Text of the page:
The Book of Souls by James Oswald

by Amy Pirt


Having loved the first Inspector McLean novel, Natural Causes, I had high hopes for The Book of Souls. I was not disappointed.

The novel begins with the death of Donald Anderson, a serial killer who just so happens to have murdered Tony McLean’s fiancée, Kirsty Summers, ten years ago. Despite attending his funeral in order to gain that elusive ‘closure’, McLean starts seeing Anderson everywhere. The plot thickens further when copycat murders start to occur. Is Anderson still alive? Or is someone merely imitating his methods?

Although The Book of Souls had a slower start than Natural Causes, soon enough, I was taking the novel everywhere with me. I loved the clashes between McLean and his nemesis superior, Dagwood, and the fact that McLean carries on in pursuit of the truth, regardless of Dagwood’s opinion. It was good, too, to see the return of the slightly supernatural, John Connolly-esque touch introduced in Natural Causes. And like all good crime novels, I was one step behind McLean, only realising the culprit when he was caught.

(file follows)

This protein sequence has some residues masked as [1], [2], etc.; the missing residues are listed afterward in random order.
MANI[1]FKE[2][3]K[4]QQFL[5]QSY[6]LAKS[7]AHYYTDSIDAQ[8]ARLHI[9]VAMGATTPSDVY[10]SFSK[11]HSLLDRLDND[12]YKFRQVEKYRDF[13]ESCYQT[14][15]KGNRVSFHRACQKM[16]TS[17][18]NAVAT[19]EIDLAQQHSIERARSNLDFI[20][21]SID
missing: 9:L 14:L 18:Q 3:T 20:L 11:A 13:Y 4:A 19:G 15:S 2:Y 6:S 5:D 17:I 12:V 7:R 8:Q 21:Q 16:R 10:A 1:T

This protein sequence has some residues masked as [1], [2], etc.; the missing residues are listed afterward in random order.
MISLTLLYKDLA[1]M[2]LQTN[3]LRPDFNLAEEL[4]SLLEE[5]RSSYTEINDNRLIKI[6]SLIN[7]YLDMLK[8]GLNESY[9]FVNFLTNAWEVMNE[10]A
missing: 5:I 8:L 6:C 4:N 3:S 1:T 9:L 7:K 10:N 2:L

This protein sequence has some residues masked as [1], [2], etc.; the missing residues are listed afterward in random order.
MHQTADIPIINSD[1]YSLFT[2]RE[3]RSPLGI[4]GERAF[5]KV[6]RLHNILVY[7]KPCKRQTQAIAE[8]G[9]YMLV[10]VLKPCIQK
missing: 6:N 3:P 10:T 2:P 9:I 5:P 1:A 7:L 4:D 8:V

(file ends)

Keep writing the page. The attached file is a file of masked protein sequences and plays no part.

My next task is to purchase The Hangman’s Song, where I hope to see the relationship develop between McLean and Emma, his on-off love interest.